- Bob Dylan and Thomas Hardy Part I
- Bob Dylan and Thomas Hardy Part II
- Bob Dylan And Thomas Hardy (Part III)
- Bob Dylan And Thomas Hardy (Part IV)
- Bob Dylan and Thomas Hardy (Part V)
- Bob Dylan And Thomas Hardy (Part VI)
by Larry Fyffe
Tommy’s in the basement stirring up the medicine.
Thomas Hardy’s novel “Tess Of The d’Urbervilles” is sprinkled with large doses of Darwin’s Theory of Evolution which asserts that chance within the biological composition of individuals determines whether or not a species survives by adaptation to changes in the environment.
Economic circumstances are a-changing in moralistic Victorian times, and ‘Social’ Darwinism comes to the fore as a supposedly ‘scientific’ explanation of how societies develop. The ‘survival of the fittest’ explains why the moneyed bourgeoisie successfully displaces the aristocracy. The ‘divine right’ to hold social, economic, and political power through blood lines is put asunder.
Hardy adds a pinch of Romantic Transcendentalism, quoting a poet who endeavours to save the God of the Holy Bible from the jaws of the scientific-oriented Age of Enlightenment – the loving ‘spirit’ of the Almighty pervades all Nature.
Quoted in the novel:
Our birth is but a sleep and forgetting The soul that rises with us, our life's Star Hath had elsewhere its setting And cometh from afar Not in entire forgetfulness Ans not in utter nakedness But in trailing clouds of glory do we come From God who is our home (William Wordsworth: Ode: Intimations Of Immortality)
A romantic sentiment expressed in the song lyrics below:
Winterlude, Winterlude, my little apple Winterlude by the corn in the field Winterlude, let's go down to the chapel Then come back, and cook up a meal (Bob Dylan: Winterlude)
However, Hardy dumps into the broth a Late Victorian writer who’s musical poetry is plagued with doubt and confusion because of Charles Darwin’s theory.
Leave thou thy sister, when she prays Her early Heaven, her happy views Nor thou with shadowed hint confuse A life that leads melodious days (Lord Tennyson: In Memoriam)
Darwin, Hardy, and Tennyson-influenced be the song lyrics beneath:
The call of the wild is Forever at my door Wants to fly like an eagle While being chained to the floor (Bob Dylan: You Changed My Life)
(This version is from Iva & Alyosha)
As are the following lines: Time's piling up, we struggle, and we scrape All boxed in, nowhere to escape City's just a jungle, and more games to play I'm trapped in the heart of it, trying to get away (Bob Dylan: Mississippi)
Hardy shakes up the medicine bottle and out pops the story of Tess.
To help out her poverty-stricken parents, the beautiful, young, and innocent girl (the noble Viking blood of history running in her veins) goes to work for a retired ‘nouveau-riche’ merchant. His son, fails to seduce Tess, and so rapes her when she’s sleeping.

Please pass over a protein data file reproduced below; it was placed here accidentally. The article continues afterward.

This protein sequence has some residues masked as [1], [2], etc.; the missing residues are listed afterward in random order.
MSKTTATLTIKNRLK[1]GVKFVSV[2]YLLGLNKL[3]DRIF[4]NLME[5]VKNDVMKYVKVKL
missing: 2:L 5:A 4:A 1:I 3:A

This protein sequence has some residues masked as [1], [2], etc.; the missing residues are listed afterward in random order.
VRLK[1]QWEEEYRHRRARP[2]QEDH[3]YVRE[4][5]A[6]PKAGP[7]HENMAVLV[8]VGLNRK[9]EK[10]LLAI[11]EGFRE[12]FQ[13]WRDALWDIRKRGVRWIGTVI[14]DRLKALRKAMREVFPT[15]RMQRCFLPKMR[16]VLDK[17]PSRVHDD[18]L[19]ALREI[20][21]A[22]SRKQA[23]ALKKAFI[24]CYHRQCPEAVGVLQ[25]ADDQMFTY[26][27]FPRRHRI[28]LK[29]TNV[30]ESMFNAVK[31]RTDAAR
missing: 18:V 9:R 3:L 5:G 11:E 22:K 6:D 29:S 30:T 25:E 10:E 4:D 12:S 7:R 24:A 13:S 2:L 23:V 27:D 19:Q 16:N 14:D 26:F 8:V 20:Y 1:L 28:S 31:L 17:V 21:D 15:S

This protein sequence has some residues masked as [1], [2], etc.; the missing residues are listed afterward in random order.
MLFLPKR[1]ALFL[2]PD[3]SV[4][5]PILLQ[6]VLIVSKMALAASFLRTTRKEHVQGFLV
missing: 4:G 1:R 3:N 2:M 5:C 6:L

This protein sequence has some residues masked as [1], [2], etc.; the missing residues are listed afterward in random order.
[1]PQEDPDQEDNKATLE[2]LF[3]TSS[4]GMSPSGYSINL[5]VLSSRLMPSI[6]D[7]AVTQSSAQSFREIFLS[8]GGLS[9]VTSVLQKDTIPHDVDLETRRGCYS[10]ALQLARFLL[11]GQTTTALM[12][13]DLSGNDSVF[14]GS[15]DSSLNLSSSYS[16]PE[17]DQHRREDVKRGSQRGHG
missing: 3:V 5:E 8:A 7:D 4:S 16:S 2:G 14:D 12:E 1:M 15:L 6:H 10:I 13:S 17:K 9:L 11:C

Tess marries Angel, a son of a parson. Angel’s dubious of his father’s religious beliefs, and befriends the local, pagan-like farmers. Angel leaves Tess when she tells him of her relations with the merchant’s son, Alec.
Tess reluctantly goes back to the amoral son of the retired merchant after Alec tells her that her husband is gone for good, and he himself is now a follower of Christ.
Angel realizes he made a mistake by going away, and trying to make a pleasant living by farming; he comes back home looking for Tess; she tells him that she has stabbed the fork-tongued Alec to death.
Angel “looked at her as she lay upon his shoulder, weeping with happiness, and wondered what obscure strain in the d’Urberville blood had led to this aberration – if it were an aberration”.
The story told by Hardy depicts Tess a reversed version of Frankenstein’s creature; she’s extremely pretty, and not unlearned; she’s out of time, and not able to adapt to the materialistic, self-serving social order of modern times.
Says she to Angel: “I have had enough, and now I shall not live for you to despise me”.
Thomas Hardy suggests that the fate of Tess is not under the control of a predetermined plan made by a God who cares for his creations, but rather she’s trapped in a randomly unfolding, and disinterested evolutionary process.
A darkling Darwinism lies abed in the following song lyrics:
Your breath is sweet Your eyes are like two jewels in the sky Your back is straight, your hair is smooth On the pillow where you lie But I don't sense affection No gratitude or love Your loyalty is not to me But to the stars above
(Bob Dylan: One More Cup Of Coffee)
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